This article was written by Dorothy Grace Guerrero
The West have largely ignored or underestimated China’s New Silk Road Project, Beijing’s
most ambitious project to date. Now that it is becoming the biggest channel for outward
investments and creating a more connected Eurasia from Spain to Indonesia, governments
are waking up and jostling to get on board. In May 14, 2017, Chinese President Xi Jinping
addressed 1,500 high-profile delegates, which included twenty-nine heads of state and
officials from 70 countries and international organisations, of the Belt and Road Forum for
International Cooperation in Beijing. The summit was the global unveiling of China’s
multibillion dollar Belt and Road Initiative (more known to many as the New Silk Road or
earlier as One Belt, One Road project), a hugely ambitious foreign policy and infrastructure
enterprise that will connect Asia to Europe and beyond.
The project is linking China to Europe via multiple channels through major infrastructure
investments in high-speed rail, highways, ports, dams, bridges, gas pipelines, power plants,
IT connectivity and electric power grids. The links between countries across Central Asia,
South and Southeast Asia, Russia and Europe and China now count 66 countries. First
proposed in 2013 by Xi, Jinping, the BRI is estimated to reach $3 trillion and will also involve
trade agreements and investments. It is changing the contours of international development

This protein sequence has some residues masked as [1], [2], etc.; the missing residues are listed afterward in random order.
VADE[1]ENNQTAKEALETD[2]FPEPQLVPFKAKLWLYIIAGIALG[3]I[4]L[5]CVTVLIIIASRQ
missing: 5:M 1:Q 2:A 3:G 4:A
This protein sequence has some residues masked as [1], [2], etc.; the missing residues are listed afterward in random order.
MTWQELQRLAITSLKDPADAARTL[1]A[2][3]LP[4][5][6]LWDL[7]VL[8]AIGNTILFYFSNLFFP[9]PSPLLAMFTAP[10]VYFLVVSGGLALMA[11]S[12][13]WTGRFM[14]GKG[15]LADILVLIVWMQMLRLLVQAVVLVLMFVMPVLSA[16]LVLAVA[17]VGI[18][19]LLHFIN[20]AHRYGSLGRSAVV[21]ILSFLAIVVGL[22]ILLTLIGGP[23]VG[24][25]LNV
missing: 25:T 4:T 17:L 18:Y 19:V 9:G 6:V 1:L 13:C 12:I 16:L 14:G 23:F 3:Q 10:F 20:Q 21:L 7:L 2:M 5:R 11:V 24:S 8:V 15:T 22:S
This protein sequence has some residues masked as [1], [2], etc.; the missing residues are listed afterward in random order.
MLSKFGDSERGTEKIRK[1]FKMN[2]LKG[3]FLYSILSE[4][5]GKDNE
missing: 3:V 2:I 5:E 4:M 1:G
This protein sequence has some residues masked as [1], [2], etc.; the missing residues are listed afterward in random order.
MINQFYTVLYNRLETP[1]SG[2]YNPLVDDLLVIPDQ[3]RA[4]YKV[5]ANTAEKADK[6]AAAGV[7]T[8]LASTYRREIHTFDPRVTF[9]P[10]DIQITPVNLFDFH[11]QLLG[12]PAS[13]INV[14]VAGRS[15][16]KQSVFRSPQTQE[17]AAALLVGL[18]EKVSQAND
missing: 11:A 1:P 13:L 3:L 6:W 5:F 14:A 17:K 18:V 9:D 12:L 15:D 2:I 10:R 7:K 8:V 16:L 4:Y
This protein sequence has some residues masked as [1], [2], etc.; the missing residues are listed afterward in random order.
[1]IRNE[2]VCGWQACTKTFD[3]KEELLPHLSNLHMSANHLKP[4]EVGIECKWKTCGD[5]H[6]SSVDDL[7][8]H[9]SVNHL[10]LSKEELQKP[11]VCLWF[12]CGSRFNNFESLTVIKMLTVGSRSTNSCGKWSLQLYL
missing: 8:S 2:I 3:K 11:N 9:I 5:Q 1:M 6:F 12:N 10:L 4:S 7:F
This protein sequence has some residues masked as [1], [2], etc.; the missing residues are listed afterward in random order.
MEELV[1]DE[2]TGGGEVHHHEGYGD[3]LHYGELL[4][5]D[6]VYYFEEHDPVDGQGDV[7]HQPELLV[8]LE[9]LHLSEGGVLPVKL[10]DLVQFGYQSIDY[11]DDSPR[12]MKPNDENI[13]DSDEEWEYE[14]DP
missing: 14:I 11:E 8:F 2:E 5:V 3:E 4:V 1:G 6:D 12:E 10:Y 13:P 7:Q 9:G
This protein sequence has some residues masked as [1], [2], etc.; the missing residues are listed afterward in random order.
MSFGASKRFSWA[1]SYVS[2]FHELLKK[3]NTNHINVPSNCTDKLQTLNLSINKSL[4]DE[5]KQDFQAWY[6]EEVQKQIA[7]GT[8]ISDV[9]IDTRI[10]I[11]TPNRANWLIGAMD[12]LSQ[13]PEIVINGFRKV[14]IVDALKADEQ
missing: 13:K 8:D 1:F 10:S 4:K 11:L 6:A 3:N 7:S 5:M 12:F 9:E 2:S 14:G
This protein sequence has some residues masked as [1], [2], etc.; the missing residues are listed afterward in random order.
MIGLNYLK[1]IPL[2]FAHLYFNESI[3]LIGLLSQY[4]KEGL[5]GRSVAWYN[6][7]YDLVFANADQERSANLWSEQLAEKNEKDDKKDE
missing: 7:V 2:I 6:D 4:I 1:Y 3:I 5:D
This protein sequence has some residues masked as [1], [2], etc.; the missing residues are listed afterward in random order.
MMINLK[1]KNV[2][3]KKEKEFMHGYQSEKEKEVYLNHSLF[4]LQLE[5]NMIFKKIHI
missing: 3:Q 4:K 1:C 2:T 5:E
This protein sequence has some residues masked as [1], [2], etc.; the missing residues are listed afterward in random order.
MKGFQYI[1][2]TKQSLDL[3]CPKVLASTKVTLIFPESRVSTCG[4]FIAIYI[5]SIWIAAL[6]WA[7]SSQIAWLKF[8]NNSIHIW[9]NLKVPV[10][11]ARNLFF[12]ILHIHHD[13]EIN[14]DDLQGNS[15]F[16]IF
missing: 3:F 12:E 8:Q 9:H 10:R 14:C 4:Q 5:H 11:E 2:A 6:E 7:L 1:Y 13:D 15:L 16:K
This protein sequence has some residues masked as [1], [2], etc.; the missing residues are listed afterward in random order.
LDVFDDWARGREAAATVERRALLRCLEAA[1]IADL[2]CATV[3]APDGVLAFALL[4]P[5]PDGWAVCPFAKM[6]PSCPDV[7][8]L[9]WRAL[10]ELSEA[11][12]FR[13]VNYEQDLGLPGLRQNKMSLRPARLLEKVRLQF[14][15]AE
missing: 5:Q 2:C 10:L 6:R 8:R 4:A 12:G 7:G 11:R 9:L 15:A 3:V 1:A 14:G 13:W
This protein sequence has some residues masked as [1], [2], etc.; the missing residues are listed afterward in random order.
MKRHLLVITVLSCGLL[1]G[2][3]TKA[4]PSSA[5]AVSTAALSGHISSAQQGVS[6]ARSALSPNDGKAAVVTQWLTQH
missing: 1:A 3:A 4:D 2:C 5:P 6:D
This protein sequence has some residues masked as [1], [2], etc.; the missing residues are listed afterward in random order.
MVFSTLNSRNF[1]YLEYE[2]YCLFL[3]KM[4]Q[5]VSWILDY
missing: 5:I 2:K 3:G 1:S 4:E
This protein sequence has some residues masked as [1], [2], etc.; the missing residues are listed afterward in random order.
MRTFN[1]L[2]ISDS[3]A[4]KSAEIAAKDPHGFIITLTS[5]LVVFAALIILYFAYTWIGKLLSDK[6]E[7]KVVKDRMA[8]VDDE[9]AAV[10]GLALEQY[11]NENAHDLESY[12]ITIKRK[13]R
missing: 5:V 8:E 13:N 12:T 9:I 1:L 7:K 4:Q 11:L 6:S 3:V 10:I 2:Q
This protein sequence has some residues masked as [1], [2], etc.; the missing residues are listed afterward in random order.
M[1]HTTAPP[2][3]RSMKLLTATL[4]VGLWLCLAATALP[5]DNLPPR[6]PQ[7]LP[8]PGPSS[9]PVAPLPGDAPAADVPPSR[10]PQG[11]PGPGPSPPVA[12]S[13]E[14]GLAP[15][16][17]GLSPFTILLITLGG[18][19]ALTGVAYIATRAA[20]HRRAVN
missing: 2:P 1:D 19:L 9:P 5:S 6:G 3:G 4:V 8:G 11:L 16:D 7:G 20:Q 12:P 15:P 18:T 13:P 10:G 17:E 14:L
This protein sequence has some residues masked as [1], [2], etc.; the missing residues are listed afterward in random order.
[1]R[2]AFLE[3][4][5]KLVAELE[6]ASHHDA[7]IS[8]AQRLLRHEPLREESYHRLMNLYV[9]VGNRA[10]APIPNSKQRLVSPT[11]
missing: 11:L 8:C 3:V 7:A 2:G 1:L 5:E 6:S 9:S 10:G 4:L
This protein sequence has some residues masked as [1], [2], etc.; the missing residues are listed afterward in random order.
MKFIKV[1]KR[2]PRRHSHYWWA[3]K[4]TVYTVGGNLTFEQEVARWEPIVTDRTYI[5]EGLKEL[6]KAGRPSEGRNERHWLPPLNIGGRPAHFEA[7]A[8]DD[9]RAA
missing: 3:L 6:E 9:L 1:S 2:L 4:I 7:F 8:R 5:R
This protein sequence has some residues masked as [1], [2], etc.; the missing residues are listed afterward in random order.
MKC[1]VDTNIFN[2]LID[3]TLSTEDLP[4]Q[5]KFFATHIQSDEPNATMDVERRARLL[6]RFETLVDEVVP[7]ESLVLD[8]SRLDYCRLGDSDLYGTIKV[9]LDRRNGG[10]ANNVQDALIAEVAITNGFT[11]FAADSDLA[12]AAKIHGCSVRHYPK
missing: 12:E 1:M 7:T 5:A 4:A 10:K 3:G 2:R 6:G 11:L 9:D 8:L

cooperation and affecting the geopolitics of energy as well. The partner countries now cover
sixty percent of the world’s population (around 4.4 billion people) and almost thirty percent
of the global economy. The September 2016 “China Go Abroad” Report by Ernst & Young
Global Limited predicted that Chinese telecommunications enterprises will also develop
further through its investments in countries covered by the BRI.
The BRI has two components: the land-based "Silk Road Economic Belt" (SREB) and, second,
the oceangoing "Maritime Silk Road" (MSR). The 'belt' includes countries situated on the
original Silk Road through Central Asia, West Asia or the Middle East, and Europe. The
Maritime Silk Road, as a complementary initiative, aimed at investing and fostering
collaboration in Southeast Asia, Oceania, and North Africa, through projects around the
South China Sea, the South Pacific Ocean, and the wider Indian Ocean.
It is China’s key economic, political, diplomatic and developmental strategies rolled into
one. As an economic strategy, it addresses China’s domestic infrastructure overcapacity
while enabling Beijing to channel its huge foreign reserves, including low-interest US
Treasury Bills, overseas in a more profitable way. There is already an excess of huge and
lucrative infrastructure projects inside China constructed by state-owned companies and
local governments, the remaining way to use the funds is to build outside and expand
China’s supply chains and enable Chinese transnational corporations to access labour
Investing in infrastructure overseas is also solving unemployment problem and prevent
massive layoffs of skilled workers in state-owned enterprises and affiliated companies. It is
no surprise that acceptance of Chinese workers is included in all current bilateral
infrastructure investment deals that China is negotiating with partner countries. According